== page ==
Cupcakes vs. MuffinsI recently had a few bakery-purchased cupcakes analyzed for a segment I did on National Public Radio and found that a 6.5-ounce vanilla cupcake (from the famed New York Crumbs bakery) has 780 calories, 107 grams of carbs and nearly 36 grams of fat. Magnolia (another famous New York bakery) sells a three-ounce cupcake with 389 calories, 52 grams of carbs and almost 19 grams of fat. So, cupcakes are not exactly the best snack choices. But that doesn't necessarily make muffins a slam dunk. In fact, muffins can be calorie catastrophes, and, unlike cupcakes, we don't usually think of them as dessert.
Most muffins start in the 400-calorie range. For instance, a four-ounce blueberry muffin is generally about 400 calories. And a Dunkin' Donuts Banana Walnut Muffin has 540 calories, 69g carbs, 25g fat, 10g protein and 520mg of sodium. At least when you pick a fruit-and-nut muffin, it will have some nutritional benefits (fiber, protein and some good fat)--however, that doesn't make it a "healthy" choice. Don't be fooled by muffins called "bran" or "whole grain"--there could be very little bran or whole grain in the muffin, so you get lots of calories for little reward.
Fit Tip: If you're among those who like the cake part of the cupcake and can forgo the frosting, you can save up to 140 calories. However, if you choose right, your better bet will still be a muffin. In fact, there are some great, healthy, low-calorie muffins on the market. Try Dark Chocolate Pomegranate Heart Healthy VitaTops from Vitalicious.com (only 100 calories) or make your own.
It's a toss up. Fifty-five Goldfish (about one ounce) have 150 calories (three calories each), 6g fat, 19g carbs, 3g protein and 250mg of sodium. As for Wheat Thins, 16 crackers (about an ounce), have 130 calories, 4g fat, 21g carbs, 2g protein and 260mg of sodium. But keep in mind that the Wheat Thins contain high-fructose corn syrup, which has been linked to obesity and diabetes.
Pepperidge Farm Cheddar Goldfish vs. Nabisco Wheat Thins
What about 100% Whole Grain Wheat Thins-Baked Snack Crackers? They're whole grain, so they have to be good--right? Yes, it's better to have 100 percent whole grains, but that doesn't necessarily mean crackers are a healthy choice. Right after the whole-grain wheat, the next ingredients on the label are soybean oil, sugar, cornstarch, corn syrup, salt, high-fructose corn syrup and barley malt syrup--which add up to 21 grams of carbohydrates. And, interestingly, after consuming about 16 whole-grain crackers (140 calories) you'll have made only a small dent (2 grams) in your daily goal of consuming 25 to 38 grams of fiber.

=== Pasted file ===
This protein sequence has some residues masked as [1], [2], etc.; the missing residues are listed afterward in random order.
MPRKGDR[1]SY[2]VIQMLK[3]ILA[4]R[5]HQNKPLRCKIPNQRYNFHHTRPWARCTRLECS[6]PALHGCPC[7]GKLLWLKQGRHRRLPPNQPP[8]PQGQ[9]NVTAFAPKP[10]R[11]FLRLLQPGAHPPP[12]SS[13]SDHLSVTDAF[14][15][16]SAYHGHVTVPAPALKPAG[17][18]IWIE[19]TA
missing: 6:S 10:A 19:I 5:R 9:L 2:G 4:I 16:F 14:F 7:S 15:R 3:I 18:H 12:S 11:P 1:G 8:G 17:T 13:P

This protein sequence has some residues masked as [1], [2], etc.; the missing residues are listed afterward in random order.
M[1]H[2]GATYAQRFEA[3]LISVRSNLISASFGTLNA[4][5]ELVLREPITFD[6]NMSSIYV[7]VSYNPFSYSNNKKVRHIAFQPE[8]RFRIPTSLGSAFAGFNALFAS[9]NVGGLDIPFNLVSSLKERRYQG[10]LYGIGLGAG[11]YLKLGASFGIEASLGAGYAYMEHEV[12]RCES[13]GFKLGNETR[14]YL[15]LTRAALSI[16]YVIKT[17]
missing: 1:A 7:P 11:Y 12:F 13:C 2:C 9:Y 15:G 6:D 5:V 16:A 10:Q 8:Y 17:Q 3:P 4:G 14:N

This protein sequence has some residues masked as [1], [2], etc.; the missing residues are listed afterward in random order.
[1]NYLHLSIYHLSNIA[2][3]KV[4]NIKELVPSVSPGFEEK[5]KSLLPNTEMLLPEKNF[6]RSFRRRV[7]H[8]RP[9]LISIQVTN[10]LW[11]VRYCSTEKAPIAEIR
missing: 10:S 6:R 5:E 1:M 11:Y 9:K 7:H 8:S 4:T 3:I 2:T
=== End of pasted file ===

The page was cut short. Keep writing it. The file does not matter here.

Fit Tip: Go for Wasa Delikatess crackers. This Swedish import is an acquired taste, but once hooked, well, you're hooked. Just take a peek at the ingredients: rye flour (whole grain), water, salt, skimmed milk--that's it--nothing else. Each cracker has only 26 calories, 5.3 carbs, 0.1g fat and 1.3g of fiber. That's a lot of fiber for one cracker.
Combos vs. Corn Nuts
For some strange reason--maybe wishful thinking--I believed that Corn Nuts were a healthy choice. They have corn, right? Yes, in fact, the ingredients are corn, partially hydrogenated soybean and/or canola oil and salt--pretty straightforward. And they're really not as bad as they could be. A one-ounce portion has 120 calories, 4.5g fat, 21g carbs, 2g fiber, 3g protein and 180mg sodium. The only problem is that Corn Nuts are fried; however, the saturated fat content is still relatively low at 0.5 grams, whereas an ounce of potato chips has about three grams of saturated fat. And the Corn Nuts don't have any sugar.
What about Combos? Yes, they're made with real cheese, but cheese is 10th on the ingredients list. The first three ingredients are flour, vegetable oil and whey. A 1.75-ounce bag has 240 calories, 11g fat (5g saturated), 31g carbs (7g sugar) and 490mg of sodium.
Fit Tip: Looking for that cheesy combo taste? Try a spreadable pretzel cracker with some low-fat cheese.
Trail Mix vs. Trail Mix Energy Bars
There are many types of energy bars and trail mix. For instance, PowerBar Nut Naturals have 210 calories, 10g fat, 20g carbs, 3g fiber and 10g protein in one 45-gram bar. And while this particular bar has a more readable ingredients label, most don't. Energy bars do give you some decent nutrients like fiber, fat and protein at a lower calorie level than, say, a candy bar, but they still need to be consumed carefully.
Now take a look at Planters Trail Mix Mixed Nuts & Raisins, which has 150 calories per ounce (a small handful), 11g fat (mostly healthy fat), 10g carbs, 2g fiber, 5g protein and only 15mg of sodium. The majority of the ingredients, other than the oil, (I'm not a fan of cottonseed oil) are decent: peanuts, raisins, cashews, almonds, brazil nuts, pistachios, peanut and/or cottonseed oil, salt. But not all trail mix is equally wholesome. Those that contain dried fruits and/or "yogurt-covered" anything have various preservatives and drying agents, which add many chemicals.
Fit Tip: Go with an all-natural organic trail mix such as Bear Naked Pacific Crest Mix, which has 140 calories with two grams of fiber and four grams of protein. It's a 100 percent organic combination of fruits, such as mangos and raisins, plus hearty nuts, including cashews and pistachios.
Charles Stuart Platkin is an Active Expert , nutrition and public health advocate, author of the best seller Breaking the Pattern (Plume, 2005), Breaking the FAT Pattern (Plume, 2006) and Lighten Up (Penguin USA/Razorbill, 2006) and founder of Integrated Wellness Solutions. Sign up for The Diet Detective newsletter free at www.dietdetective.com.